Supposedly the National Security Administration is going to stop collecting certain Internet communications that merely mention a foreign intelligence target.
Privacy advocates are hailing it as a major victory for Americans whose communications have been caught in the NSA’s dragnet.
If this is a victory, it’s a hollow victory.
Since its creation in 1952, when President Harry S. Truman issued a secret executive order establishing the NSA as the hub of the government’s foreign intelligence activities, the agency has been covertly spying on Americans, listening in on their phone calls, reading their mail, and monitoring their communications.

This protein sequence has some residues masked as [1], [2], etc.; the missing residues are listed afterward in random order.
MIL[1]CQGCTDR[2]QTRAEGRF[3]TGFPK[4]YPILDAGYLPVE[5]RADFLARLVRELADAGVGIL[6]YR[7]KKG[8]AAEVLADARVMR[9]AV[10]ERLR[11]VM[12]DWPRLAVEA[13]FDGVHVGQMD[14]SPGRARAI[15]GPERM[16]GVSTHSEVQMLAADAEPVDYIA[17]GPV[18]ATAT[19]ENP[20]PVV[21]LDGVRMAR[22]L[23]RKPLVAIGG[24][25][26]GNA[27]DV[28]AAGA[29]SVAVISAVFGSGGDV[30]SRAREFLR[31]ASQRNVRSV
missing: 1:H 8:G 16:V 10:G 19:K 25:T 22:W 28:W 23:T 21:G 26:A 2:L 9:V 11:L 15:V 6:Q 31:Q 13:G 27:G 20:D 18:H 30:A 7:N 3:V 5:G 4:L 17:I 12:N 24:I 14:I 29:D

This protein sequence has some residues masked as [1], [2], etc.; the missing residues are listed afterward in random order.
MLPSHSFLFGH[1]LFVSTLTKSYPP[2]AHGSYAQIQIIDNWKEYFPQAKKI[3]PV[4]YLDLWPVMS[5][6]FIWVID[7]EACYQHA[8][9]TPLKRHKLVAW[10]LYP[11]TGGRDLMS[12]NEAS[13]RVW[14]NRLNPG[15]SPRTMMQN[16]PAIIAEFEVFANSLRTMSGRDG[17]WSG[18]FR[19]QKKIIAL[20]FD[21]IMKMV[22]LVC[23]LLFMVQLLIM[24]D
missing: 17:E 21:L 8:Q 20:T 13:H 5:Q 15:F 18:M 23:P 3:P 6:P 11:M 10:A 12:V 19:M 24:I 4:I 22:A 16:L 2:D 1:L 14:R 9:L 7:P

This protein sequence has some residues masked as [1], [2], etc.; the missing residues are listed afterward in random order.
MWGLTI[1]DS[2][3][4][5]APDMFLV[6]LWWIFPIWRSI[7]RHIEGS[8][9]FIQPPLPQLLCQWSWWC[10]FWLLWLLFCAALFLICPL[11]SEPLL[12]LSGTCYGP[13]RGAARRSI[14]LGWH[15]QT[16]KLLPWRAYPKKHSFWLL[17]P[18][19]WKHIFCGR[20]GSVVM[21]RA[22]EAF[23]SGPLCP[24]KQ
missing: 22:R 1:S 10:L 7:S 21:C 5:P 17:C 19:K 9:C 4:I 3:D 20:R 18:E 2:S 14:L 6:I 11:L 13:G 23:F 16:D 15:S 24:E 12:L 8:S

For instance, under Project SHAMROCK, the NSA spied on telegrams to and from the U.S., as well as the correspondence of American citizens. Moreover, as the Saturday Evening Post reports, “Under Project MINARET, the NSA monitored the communications of civil rights leaders and opponents of the Vietnam War, including targets such as Martin Luther King, Jr., Mohammed Ali, Jane Fonda, and two active US Senators. The NSA had launched this program in 1967 to monitor suspected terrorists and drug traffickers, but successive presidents used it to track all manner of political dissidents.”
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